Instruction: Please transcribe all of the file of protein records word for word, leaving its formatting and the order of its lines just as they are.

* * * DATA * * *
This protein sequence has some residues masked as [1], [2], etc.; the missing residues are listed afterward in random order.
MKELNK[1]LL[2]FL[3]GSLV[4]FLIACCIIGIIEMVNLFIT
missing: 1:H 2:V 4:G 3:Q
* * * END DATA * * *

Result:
This protein sequence has some residues masked as [1], [2], etc.; the missing residues are listed afterward in random order.
MKELNK[1]LL[2]FL[3]GSLV[4]FLIACCIIGIIEMVNLFIT
missing: 1:H 2:V 4:G 3:Q